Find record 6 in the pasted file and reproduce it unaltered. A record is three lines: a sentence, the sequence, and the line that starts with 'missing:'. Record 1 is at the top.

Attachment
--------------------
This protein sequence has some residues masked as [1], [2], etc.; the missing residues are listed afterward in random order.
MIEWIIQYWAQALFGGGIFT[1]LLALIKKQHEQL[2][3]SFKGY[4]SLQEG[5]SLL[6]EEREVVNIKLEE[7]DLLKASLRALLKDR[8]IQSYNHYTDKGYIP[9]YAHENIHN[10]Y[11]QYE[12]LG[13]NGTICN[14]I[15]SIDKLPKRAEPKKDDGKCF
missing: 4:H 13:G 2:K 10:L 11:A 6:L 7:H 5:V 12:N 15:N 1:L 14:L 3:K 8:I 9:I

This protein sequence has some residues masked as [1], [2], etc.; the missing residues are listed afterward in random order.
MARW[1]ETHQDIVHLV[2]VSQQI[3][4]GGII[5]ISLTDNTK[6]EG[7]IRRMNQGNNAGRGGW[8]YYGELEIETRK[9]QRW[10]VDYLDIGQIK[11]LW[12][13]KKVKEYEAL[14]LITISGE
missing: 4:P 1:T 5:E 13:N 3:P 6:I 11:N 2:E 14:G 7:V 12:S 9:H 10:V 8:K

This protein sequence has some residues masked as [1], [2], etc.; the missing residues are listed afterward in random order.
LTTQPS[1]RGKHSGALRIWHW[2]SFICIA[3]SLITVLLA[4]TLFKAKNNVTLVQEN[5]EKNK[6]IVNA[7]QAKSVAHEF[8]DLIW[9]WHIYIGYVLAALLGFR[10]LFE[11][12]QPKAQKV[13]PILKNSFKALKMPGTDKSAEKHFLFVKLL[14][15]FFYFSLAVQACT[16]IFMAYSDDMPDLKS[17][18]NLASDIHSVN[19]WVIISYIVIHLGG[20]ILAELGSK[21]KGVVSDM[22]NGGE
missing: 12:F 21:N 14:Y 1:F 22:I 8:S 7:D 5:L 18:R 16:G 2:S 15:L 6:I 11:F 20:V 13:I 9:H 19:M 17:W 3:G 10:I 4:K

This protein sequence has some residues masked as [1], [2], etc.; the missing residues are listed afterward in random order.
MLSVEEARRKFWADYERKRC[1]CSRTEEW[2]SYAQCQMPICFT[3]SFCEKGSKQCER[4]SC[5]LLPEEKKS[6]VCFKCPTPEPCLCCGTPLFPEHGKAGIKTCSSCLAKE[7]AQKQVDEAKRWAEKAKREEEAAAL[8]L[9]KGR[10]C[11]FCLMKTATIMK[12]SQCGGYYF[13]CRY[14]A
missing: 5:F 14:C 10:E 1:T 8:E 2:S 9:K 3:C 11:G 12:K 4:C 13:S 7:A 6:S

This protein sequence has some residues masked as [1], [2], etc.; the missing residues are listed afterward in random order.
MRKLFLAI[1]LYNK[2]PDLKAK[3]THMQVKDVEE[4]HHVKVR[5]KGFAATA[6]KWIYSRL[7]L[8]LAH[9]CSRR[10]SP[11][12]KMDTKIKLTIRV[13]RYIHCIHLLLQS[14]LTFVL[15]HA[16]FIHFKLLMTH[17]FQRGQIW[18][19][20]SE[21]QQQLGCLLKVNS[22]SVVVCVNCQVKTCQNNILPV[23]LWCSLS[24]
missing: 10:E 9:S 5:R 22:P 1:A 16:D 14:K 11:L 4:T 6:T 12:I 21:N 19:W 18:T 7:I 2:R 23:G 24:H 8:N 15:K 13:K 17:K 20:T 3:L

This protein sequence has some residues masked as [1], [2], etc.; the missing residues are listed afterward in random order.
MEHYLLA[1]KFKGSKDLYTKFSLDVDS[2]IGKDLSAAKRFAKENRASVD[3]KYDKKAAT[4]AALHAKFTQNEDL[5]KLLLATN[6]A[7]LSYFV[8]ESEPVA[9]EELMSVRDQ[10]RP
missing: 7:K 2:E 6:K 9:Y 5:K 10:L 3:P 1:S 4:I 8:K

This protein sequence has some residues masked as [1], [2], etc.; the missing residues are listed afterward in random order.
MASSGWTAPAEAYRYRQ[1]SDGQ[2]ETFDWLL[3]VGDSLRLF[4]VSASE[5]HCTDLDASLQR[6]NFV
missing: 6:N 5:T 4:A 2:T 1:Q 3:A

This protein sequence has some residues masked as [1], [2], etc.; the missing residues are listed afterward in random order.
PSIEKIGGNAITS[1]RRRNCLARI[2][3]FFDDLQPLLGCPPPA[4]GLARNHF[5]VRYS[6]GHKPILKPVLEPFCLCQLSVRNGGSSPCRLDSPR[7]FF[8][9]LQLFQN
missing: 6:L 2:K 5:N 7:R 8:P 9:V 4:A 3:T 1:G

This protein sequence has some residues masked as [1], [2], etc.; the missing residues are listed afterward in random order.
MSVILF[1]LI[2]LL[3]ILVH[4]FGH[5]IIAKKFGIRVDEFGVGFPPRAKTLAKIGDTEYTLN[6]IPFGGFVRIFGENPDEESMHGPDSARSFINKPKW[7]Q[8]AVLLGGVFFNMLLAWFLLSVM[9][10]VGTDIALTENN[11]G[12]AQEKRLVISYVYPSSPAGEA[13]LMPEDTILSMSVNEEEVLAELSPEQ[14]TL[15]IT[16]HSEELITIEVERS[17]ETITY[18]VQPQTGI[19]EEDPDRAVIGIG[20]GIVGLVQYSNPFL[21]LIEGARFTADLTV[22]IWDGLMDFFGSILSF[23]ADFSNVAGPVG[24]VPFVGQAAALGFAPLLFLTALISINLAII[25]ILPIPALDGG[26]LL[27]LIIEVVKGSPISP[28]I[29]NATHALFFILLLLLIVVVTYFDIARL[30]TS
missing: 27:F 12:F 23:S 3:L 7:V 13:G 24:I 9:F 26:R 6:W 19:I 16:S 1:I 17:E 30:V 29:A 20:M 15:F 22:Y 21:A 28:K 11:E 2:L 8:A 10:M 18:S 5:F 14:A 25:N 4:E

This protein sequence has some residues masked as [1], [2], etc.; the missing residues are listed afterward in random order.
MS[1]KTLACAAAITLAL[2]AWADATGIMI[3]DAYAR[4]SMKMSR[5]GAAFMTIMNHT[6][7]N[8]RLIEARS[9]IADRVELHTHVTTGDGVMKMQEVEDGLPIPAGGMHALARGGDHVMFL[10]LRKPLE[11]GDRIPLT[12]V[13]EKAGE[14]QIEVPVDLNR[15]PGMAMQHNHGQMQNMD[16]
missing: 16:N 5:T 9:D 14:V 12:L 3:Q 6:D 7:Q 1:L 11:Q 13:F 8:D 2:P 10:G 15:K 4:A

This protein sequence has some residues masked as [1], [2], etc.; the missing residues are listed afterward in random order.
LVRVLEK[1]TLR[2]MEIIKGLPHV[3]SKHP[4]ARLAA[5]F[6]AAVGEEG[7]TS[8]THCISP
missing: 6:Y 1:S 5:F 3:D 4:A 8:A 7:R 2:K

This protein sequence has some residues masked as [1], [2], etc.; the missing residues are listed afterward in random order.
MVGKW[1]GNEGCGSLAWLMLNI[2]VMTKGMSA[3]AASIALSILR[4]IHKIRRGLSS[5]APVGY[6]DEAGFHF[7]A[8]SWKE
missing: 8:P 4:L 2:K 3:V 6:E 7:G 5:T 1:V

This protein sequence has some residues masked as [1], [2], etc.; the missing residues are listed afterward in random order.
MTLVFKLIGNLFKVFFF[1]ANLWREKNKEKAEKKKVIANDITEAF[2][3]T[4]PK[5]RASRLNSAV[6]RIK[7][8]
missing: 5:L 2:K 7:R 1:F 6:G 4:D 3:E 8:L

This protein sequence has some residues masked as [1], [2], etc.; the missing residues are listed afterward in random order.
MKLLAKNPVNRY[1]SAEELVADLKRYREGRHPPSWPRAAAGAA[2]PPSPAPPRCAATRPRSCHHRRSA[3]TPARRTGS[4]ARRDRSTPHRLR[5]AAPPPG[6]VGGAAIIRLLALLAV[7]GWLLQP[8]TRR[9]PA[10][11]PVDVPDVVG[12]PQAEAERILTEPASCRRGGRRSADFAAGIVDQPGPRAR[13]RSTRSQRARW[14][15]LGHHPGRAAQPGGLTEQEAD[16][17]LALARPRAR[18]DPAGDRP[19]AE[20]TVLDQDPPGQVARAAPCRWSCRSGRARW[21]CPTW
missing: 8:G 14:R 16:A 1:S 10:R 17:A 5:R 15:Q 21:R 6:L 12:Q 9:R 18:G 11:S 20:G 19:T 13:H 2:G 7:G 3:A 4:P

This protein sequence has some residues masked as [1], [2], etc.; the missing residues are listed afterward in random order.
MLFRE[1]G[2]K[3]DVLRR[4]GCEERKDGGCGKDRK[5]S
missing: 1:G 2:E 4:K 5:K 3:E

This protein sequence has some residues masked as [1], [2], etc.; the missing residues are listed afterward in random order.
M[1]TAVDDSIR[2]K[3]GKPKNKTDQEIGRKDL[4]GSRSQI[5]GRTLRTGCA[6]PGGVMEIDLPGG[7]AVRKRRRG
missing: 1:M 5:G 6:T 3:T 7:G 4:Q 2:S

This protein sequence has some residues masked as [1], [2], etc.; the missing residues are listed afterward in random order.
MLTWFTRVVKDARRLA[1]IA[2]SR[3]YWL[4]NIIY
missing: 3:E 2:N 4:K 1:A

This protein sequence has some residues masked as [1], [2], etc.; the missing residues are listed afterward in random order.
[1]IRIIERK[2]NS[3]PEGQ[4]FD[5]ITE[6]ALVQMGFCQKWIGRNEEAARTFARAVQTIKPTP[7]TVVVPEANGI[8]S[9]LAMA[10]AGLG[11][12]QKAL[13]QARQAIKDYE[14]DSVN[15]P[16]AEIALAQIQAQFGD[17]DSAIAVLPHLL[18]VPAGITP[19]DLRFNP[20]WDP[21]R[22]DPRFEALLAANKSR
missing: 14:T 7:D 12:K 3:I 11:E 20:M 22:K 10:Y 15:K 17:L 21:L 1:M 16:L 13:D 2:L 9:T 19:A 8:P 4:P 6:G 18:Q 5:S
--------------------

This protein sequence has some residues masked as [1], [2], etc.; the missing residues are listed afterward in random order.
MEHYLLA[1]KFKGSKDLYTKFSLDVDS[2]IGKDLSAAKRFAKENRASVD[3]KYDKKAAT[4]AALHAKFTQNEDL[5]KLLLATN[6]A[7]LSYFV[8]ESEPVA[9]EELMSVRDQ[10]RP
missing: 7:K 2:E 6:K 9:Y 5:K 10:L 3:P 1:S 4:I 8:K